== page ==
Let's **profile** this code to get an understanding where we spend most of our time

For this line to run you will need to install `line_profiler`

by running:

`1`

`conda install line_profiler`

Most of the time you will want to conduct **numerical** type computing in NumPy.

The code actually looks pretty similar - the main difference is conducting operations on pure numpy arrays

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**Numba** is a package you can use to accelerate your code by using a technique called **just in time (or JIT)** compilation. It converts your high-level python code to low level llvm code to run it closer to the raw machine level.

`nopython=True`

ensures the `jit`

compiles without any `python`

objects. If it cannot achieve this it will throw an error.

**Numba** now supports a lot of the `NumPy`

api and can be checked here

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Now that we have a fast single year computation, we can compute all cross-sections serially using a loop.

Alternatively, we can parallelize these operations using `Dask`

to delay computation and then ask the `Dask`

scheduler to coordinate the computation over the number of **cores** available to you. This is particularly useful when using `HS`

data.

**Note:** This simple approach to parallelization does have some overhead to coordinate the computations so you won't get a full 4 x speed up when using a 4-core machine.

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**Note:** Dask does a lot more than this and is worth looking into for medium to large scale computations

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For **SITC** Data: (786 Products, 229 Countries, 52 Years)

Function | Time/Year | Total Time | Speedup |
---|---|---|---|

pandas | 220 seconds | ~177 minutes | - |

pandas_symmetric | 104 seconds | ~84 minutes | BASE |

numpy | 2.5 seconds | 120 seconds | ~41x |

numba | 124 milliseconds | 6 seconds | ~800x |

numba + dask | N/A | 5 seconds | - |

For **HS** Data: (5016 Products, 222 Countries, 20 Years)

Function | Time/Year | Total Time | Speedup |
---|---|---|---|

pandas | 1 Hour 25 minutes | - | - |

pandas_symmetric | 43 minutes | - | BASE |

numpy | 1 min 37 seconds | - | ~28x |

numba | 5 seconds | 1min 45 seconds | ~516x |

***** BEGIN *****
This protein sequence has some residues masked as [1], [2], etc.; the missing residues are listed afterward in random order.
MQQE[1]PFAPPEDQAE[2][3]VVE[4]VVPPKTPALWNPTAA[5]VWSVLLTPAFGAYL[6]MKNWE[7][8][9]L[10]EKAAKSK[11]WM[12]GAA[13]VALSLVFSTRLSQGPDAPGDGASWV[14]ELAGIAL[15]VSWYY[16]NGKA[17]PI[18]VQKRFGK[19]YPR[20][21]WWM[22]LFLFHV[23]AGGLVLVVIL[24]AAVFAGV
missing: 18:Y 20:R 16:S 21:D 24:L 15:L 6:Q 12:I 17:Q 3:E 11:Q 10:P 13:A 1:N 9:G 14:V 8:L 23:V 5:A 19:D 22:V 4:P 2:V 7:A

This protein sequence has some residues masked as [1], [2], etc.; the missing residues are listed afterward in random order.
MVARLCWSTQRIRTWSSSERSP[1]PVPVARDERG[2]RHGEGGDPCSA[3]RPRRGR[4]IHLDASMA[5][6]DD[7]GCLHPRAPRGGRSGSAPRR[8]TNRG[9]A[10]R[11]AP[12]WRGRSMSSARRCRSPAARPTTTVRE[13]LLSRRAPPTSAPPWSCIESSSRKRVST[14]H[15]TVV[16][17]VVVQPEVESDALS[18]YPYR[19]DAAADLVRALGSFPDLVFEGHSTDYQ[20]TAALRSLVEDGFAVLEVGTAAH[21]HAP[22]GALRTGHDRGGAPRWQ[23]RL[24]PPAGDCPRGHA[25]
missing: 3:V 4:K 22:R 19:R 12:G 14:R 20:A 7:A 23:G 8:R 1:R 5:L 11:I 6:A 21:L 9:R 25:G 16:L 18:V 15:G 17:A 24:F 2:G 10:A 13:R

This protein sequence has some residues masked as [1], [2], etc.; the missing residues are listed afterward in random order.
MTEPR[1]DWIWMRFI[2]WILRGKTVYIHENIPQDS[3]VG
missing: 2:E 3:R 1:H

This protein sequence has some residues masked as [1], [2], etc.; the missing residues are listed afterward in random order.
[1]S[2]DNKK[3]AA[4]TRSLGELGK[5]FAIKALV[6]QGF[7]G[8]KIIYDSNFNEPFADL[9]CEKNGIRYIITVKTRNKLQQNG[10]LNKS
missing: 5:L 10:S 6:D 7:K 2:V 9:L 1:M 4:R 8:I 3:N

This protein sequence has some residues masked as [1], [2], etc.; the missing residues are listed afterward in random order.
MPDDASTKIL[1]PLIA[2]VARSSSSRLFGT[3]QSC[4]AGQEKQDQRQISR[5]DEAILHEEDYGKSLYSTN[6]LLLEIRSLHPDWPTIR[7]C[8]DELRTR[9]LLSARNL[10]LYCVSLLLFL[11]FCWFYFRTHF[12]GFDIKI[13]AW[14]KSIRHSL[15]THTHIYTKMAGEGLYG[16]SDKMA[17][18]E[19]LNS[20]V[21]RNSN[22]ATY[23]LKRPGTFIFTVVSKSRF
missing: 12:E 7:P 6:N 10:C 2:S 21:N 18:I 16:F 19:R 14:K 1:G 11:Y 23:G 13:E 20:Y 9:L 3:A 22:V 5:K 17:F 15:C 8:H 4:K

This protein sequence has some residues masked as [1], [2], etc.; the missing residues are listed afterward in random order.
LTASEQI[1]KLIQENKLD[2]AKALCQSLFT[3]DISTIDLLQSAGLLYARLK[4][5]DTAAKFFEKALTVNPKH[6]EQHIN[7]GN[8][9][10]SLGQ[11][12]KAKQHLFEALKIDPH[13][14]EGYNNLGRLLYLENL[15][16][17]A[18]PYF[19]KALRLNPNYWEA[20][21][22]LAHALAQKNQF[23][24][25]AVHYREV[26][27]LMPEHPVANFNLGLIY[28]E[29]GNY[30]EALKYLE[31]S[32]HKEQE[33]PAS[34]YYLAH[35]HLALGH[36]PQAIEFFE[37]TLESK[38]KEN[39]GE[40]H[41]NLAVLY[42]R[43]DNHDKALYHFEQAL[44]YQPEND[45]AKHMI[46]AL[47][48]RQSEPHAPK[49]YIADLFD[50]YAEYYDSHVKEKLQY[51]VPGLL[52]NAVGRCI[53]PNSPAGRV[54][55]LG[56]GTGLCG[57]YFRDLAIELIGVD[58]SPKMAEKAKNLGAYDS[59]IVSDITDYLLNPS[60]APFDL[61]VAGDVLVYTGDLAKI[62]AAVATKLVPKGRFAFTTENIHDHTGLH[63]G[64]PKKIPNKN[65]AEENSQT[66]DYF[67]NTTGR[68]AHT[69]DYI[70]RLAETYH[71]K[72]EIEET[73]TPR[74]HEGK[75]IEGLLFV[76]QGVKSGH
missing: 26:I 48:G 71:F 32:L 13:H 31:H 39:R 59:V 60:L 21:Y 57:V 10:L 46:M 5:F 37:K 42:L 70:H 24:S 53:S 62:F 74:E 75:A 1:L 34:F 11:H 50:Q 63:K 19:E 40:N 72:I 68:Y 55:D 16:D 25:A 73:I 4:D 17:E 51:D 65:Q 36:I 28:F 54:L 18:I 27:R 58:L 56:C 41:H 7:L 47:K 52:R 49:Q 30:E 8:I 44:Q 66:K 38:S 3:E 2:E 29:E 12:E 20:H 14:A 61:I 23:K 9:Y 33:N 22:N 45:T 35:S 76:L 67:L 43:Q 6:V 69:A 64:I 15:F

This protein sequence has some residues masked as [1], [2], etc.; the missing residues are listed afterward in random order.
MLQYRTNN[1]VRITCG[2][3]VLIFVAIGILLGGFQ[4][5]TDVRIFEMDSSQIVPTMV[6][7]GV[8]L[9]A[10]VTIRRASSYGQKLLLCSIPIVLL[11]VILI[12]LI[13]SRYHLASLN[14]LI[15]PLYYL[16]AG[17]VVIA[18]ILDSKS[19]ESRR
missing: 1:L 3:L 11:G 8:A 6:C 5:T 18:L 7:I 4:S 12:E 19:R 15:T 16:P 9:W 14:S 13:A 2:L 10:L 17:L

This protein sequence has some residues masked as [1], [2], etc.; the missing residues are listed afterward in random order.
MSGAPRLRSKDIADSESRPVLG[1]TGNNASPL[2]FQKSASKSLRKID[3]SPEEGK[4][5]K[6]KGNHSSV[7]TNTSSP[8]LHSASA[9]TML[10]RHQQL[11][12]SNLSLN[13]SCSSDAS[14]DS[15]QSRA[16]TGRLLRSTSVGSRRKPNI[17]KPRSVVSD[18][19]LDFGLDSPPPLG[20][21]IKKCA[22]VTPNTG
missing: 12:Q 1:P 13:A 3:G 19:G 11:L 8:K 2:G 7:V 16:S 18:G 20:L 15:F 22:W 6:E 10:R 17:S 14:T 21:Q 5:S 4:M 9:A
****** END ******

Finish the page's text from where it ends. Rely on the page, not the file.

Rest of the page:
numba + dask | N/A | 45 seconds | - |

These were run on the following **machine:**

Item | Details |
---|---|

Processor | Xeon E5 @ 3.6Ghz |

Cores | 8 |

RAM | 32Gb RAM |

Python | Python 3.6 |

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Here we will use `NetworkX`

to construct our version of the Product Space using Python

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We want to now construct a maximum_spanning_tree and then add in all nodes that are highly connected above a threshold value of `0.5`

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**Note:** File is saved Locally to view the network in greater detail

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1 Zachary, W. (1977), "An Information Flow Model for Conflict and Fission in Small Groups", Journal of Anthropological Research, Vol. 33, No. 4 (Winter, 1977), pp. 452-473

2 Cao, X., Wang X., Jin D., Cao Y. & He, D. (2013), "Identifying overlapping communities as well as hubs and outliers via nonnegative matrix factorization", Scientific Reports, Vol 3, Issue 2993

3 Hidalgo, C.A., Klinger, B., Barabasi, A.-L., Hausmann, R. (2007), "The Product Space Conditions the Development of Nations", Science, Vol 317, pp 482-487

4 Atlas of Complexity (http://atlas.cid.harvard.edu/)

5 The Observatory of Economic Complexity (http://atlas.media.mit.edu/en/)

6 Atlas of Complexity Gride Points for Nodes sourced from http://www.michelecoscia.com/?page_id=223

7 Balassa, B. (1965), "Trade Liberalisation and Revealed Comparative Advantage", The Manchester School, 33, 99-123.